There are numerous ways to get into yoga – just ask any of the instructors at the newly-opened Soulstice Yoga Studio in Dawson City.
One grew up doing sun salutations with her yoga-enthusiast mother; another took interest in hot yoga to improve her fitness levels while at university; another made it part of a recovery program following a back injury after a 400 pound glass door fell on her; and another was seeking balance in her chaotic life of shift-work stress as an air traffic controller in Ottawa.
Studio Coordinator Sandy McClintock first encountered yoga when her father dropped her and her sister off at classes held at the YMCA while he went to martial arts classes.
All speak of the benefits of yoga: gaining energy and strength, reducing pain and stress, obtaining greater balance in life and finding a sense of calm and peace.
“Everyone does yoga for such different reasons,” says instructor Krissy Fraughton.
And while yoga classes have been offered in Dawson City for many years in a variety of different venues, the opening of the Soulstice Yoga Studio is the realization of a dream for many enthusiasts in town: a variety of styles, levels and instructors is now available in one space that is solely devoted to yoga.
Operating on Second Avenue between Queen and King Streets, the Soulstice Yoga Studio offers a schedule of classes in disciplines including Hatha, Kundalini, Vinyasa Flow and Yin Yoga. There are already 12 instructors using the space.
For Sandy McClintock, the story of Soulstice Studio is about alignment – having the right people in the right place at the right time, and deciding to make it happen.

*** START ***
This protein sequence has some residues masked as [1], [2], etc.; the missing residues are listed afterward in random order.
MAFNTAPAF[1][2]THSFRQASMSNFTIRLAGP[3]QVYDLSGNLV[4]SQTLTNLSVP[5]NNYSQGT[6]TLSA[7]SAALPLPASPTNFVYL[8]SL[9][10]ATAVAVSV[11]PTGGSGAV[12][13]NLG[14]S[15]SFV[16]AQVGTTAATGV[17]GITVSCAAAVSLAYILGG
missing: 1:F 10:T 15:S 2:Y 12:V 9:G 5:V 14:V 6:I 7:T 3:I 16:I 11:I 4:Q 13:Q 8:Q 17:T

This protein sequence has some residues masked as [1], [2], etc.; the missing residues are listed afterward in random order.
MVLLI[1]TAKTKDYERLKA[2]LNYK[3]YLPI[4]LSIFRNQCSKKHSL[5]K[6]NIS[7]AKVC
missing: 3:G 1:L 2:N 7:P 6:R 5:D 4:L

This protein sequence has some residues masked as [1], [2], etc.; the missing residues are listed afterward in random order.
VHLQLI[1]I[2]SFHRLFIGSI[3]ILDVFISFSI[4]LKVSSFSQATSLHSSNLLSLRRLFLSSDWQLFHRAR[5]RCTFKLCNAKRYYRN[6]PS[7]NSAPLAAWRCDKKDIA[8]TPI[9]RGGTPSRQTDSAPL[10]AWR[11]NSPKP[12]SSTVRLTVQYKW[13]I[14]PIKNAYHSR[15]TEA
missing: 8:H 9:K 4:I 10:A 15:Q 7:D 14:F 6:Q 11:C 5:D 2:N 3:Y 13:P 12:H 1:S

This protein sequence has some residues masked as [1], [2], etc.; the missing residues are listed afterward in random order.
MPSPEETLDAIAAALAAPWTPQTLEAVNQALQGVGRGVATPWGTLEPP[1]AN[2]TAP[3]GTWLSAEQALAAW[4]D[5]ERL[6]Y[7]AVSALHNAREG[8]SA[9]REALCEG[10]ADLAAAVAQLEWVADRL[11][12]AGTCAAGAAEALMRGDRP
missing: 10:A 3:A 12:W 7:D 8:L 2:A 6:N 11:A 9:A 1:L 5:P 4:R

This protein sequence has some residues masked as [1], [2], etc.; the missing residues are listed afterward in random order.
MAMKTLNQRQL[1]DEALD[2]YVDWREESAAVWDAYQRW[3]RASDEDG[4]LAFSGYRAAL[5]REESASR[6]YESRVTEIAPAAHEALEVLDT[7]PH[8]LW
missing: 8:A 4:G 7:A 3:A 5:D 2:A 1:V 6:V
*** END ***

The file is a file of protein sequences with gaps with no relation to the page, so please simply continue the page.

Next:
Largely, this involved four yoga enthusiasts who took a teacher-training course in Dawson City. The 200-hour Hatha Yoga instructor’s course was offered through Yukon College and taught by long-time instructor Joanne Van Nostrand, whose primary focus is on alignment.
Each teacher-in-training was motivated by her own background and reasons. For McClintock, it was to add skills and tools to her massage therapy and rehabilitation practice.
The idea of immediately instructing yoga, let alone collectively opening a studio, did not emerge until midway through the course.
“I had 47 things on my list that I wanted from this course, and opening a studio was not one of them!” McClintock says.
In reality, the current operation is a labour of love.
“The community desperately needed the space. I was ready to pay out-of-pocket,” McClintock says.
As it is, some of the other instructors are contributing extra to ensure rent gets paid. Ultimately, McClintock hopes to construct a studio, and expand the operation.
“But we recognize we live in a small community, and it changes with the seasons… We have to be realistic about what works and what doesn’t, and make adjustments as we go.”
So far though, Dawsonites have been quick off the mark. Long-time Yukoner Monna Sprokkreeff says she is delighted to have such a variety of classes and instructors available and under one roof.
“It’s lovely that Sandy has made this commitment, and this space is available for the community,” Sprokkreeff says.